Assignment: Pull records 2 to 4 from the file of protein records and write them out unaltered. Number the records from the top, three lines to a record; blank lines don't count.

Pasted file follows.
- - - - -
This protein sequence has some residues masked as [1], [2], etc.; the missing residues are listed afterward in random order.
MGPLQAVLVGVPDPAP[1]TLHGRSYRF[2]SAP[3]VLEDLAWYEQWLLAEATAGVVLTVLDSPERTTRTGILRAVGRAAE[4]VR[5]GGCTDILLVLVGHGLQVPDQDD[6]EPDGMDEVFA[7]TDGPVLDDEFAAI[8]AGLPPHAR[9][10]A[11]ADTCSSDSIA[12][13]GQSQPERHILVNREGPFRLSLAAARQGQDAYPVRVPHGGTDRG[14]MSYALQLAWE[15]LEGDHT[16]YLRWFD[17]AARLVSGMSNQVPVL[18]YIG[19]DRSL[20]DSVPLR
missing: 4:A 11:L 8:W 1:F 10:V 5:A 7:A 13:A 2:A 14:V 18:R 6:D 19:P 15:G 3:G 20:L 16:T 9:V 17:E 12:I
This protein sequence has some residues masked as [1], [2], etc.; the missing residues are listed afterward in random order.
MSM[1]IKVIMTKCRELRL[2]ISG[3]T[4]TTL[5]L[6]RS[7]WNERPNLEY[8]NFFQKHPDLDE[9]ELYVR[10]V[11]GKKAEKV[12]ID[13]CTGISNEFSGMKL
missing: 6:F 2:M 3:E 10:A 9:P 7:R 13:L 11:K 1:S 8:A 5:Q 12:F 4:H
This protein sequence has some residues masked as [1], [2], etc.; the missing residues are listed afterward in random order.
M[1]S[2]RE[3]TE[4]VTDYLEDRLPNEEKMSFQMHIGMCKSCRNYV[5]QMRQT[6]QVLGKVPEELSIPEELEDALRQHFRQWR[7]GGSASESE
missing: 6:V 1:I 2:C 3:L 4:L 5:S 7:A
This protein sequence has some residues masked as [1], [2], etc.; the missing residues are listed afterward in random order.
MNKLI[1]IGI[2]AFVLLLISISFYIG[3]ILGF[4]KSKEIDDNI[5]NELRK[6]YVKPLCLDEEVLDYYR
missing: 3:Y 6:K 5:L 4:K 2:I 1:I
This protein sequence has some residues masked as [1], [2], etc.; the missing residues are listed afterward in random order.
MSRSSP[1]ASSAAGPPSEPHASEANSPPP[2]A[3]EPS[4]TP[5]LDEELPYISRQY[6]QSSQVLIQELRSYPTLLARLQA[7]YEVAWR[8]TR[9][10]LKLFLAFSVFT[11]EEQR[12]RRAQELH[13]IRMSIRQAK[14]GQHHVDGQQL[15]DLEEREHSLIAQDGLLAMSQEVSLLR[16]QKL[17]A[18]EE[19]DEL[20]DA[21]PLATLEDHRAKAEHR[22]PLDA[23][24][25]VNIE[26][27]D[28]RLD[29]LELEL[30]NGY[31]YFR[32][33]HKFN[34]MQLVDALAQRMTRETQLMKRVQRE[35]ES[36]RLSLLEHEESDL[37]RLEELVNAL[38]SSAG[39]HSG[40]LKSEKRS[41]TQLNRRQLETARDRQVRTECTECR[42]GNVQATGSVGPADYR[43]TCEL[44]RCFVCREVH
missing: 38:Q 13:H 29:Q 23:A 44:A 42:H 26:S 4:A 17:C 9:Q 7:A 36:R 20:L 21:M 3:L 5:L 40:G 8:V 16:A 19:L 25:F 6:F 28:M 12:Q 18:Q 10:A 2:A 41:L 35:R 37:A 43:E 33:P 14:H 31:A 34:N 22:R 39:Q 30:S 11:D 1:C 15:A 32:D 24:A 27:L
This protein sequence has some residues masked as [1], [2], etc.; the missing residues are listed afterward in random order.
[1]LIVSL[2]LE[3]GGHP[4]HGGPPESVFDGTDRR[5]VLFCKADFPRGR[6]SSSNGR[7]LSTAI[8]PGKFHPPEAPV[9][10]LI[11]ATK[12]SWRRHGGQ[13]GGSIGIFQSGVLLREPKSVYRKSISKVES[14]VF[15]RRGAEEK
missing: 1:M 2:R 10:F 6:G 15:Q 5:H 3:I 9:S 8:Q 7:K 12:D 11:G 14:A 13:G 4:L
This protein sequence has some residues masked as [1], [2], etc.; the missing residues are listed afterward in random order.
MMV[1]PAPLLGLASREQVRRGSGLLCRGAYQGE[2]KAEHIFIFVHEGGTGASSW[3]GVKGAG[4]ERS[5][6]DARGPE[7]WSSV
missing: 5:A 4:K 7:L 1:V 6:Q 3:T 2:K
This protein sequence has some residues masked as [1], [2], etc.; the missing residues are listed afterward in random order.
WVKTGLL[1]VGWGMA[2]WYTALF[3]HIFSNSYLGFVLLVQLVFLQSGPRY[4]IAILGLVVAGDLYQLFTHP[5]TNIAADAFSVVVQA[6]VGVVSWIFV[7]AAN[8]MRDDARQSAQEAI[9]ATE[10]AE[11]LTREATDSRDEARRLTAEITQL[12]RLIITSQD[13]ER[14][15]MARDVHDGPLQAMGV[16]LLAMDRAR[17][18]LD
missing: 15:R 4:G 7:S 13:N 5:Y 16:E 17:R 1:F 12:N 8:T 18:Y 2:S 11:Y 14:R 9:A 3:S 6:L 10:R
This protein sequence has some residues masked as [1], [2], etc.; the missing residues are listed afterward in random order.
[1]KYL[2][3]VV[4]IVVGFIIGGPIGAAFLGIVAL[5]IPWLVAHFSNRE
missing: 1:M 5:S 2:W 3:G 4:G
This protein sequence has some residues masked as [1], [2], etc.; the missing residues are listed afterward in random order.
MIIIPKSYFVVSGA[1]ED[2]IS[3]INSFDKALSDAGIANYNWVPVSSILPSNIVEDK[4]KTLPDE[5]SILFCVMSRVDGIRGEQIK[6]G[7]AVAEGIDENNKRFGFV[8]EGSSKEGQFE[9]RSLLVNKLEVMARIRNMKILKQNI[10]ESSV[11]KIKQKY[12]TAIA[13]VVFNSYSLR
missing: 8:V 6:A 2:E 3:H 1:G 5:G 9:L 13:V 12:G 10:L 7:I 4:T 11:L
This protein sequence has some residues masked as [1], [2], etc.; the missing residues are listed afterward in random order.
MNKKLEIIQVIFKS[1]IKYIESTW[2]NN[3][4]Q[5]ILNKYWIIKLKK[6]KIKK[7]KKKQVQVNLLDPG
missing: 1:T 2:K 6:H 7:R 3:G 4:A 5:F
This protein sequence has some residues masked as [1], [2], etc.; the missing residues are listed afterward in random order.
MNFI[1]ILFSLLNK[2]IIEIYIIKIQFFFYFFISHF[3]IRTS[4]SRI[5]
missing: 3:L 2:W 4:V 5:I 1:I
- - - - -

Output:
This protein sequence has some residues masked as [1], [2], etc.; the missing residues are listed afterward in random order.
MSM[1]IKVIMTKCRELRL[2]ISG[3]T[4]TTL[5]L[6]RS[7]WNERPNLEY[8]NFFQKHPDLDE[9]ELYVR[10]V[11]GKKAEKV[12]ID[13]CTGISNEFSGMKL
missing: 6:F 2:M 3:E 10:A 9:P 7:R 13:L 11:K 1:S 8:A 5:Q 12:F 4:H
This protein sequence has some residues masked as [1], [2], etc.; the missing residues are listed afterward in random order.
M[1]S[2]RE[3]TE[4]VTDYLEDRLPNEEKMSFQMHIGMCKSCRNYV[5]QMRQT[6]QVLGKVPEELSIPEELEDALRQHFRQWR[7]GGSASESE
missing: 6:V 1:I 2:C 3:L 4:L 5:S 7:A
This protein sequence has some residues masked as [1], [2], etc.; the missing residues are listed afterward in random order.
MNKLI[1]IGI[2]AFVLLLISISFYIG[3]ILGF[4]KSKEIDDNI[5]NELRK[6]YVKPLCLDEEVLDYYR
missing: 3:Y 6:K 5:L 4:K 2:I 1:I